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Researchers at Lund University have developed implantable multichannel electrodes that can capture signals from single neurons in the brain over a long period of time — without causing brain tissue damage, making it possible to better understand brain function in both healthy and diseased individuals.

Current flexible electrodes can’t maintain their shape when implanted, which is why they have to be attached to a solid chip. That limits their flexibility and irritates brain tissue, eventually killing surrounding nerve cells and making signals unreliable, says professor Jens Schouenborg.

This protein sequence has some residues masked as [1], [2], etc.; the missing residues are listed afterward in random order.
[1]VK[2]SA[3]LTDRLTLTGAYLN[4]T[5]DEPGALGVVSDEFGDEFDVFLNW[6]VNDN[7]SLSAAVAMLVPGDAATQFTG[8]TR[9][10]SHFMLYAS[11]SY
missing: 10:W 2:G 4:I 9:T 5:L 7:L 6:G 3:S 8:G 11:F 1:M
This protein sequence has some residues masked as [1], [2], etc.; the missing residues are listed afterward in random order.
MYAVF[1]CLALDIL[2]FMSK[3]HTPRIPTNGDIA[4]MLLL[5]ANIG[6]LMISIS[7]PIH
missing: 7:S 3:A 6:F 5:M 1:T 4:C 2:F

He explains that recording neuronal signals from the brain requires an electrode that is bio-friendly (doesn’t cause any significant damage to brain tissue) and that is flexible in relation to the brain tissue (the brain floats in fluid inside the skull and moves around whenever a person breathes or turns their head).

“The electrode and the implantation technology that we have now developed have these properties,” he says. Described in an open-access paper in the journal Frontiers in Neuroscience, the new “3-D electrodes” are unique in that they are extremely soft (they even deflect against a water surface) and flexible in all three dimensions, enabling stable recordings from neurons over a long period of time.

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